Finally, the dissolution of the CDC’s pandemic-related eviction moratorium in August 2021 has put renters at a higher risk of losing their homes because they no longer have formal protections against eviction.

How do we leverage solutions that best protect renters in our community?

Providing tenants with transparency surrounding the property’s flood risk is essential to informed consent in the tenant/landlord relationship. The Texas legislature agrees. As of January 1, 2022, the new Texas House Bill 531 requires landlords to disclose if the unit is located in a 100-year flood plain or has any susceptibility to flooding. This disclosure serves as a warning to renters to consider another unit or acquire insurance to protect belongings.

In addition to the new protections provided by HB531, publicly available flood risk tools like First Street Foundation’s Flood Factor allows residents to search for specific residential addresses to assess that property’s current flood risk and risk over time.

Flood Factor flood risk tool, First Street Foundation, 2022.

Spinning up new programs to further protect renters provides even more long-term safety nets to keep them housed. For example, the recently passed Infrastructure and Jobs Act provides funding for property upgrades and preparations that guard against future extreme weather events and more unpredictable climate patterns. Local governments should ensure that the programs they build using this funding in our community benefit both homeowners and tenants. The bill also gives FEMA more funding to promote coastal resilience and improve data mapping, which will keep communities more informed about their flood risk.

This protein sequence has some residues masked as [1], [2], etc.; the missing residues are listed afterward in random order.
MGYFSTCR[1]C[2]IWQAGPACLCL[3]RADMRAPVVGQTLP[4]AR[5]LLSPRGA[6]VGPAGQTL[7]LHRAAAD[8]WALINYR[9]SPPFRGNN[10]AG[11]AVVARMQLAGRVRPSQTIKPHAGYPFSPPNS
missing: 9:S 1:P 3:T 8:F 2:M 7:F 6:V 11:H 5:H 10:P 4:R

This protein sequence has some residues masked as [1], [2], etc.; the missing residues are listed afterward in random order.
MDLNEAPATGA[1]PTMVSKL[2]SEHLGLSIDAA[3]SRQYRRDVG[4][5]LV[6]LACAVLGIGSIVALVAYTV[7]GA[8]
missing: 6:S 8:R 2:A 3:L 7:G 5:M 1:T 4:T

Exploring innovative ways to get assistance to renters as soon as possible after a disaster event empowers renters to get out of unsafe situations. For example, an Emergency Rental Voucher can provide temporary rental or relocation assistance to those families affected by home damages or immediately displaced. This type of assistance can avoid long-term housing insecurity for these households.

When designing these new programs, we can look to success stories like the Houston-Harris County Emergency Rental Assistance Program to inspire better communication between tenants and landlords.

We can also leverage the insights gained during our research for Build With Us! to create safety net programs from a human-centered perspective. For example, using a process called a “red tape run-through,” Connective dove deep into a handful of intake applications to analyze their ease of use and effectiveness from the perspective of several different users, such as non-English speakers or those new to accessing social services.

As a result, Connective found that reducing barriers to entry is one of the most significant ways that social service providers can ensure resources are distributed equitably and quickly across communities.

While emergency rental assistance has reached unprecedented levels during the pandemic, renters still face some of the most significant challenges and risks regarding weather events or disasters. The truth is that the climate crisis is moving much faster than federal assistance can, so protecting renters during “blue-sky” moments is essential to calming an inevitably chaotic future.

Contributors: Marlen Guererro

*Data encompasses Harris, Montgomery, and Fort Bend Counties.
*According to data gathered by the Landlord Working Group within the Houston Housing Stability Task Force.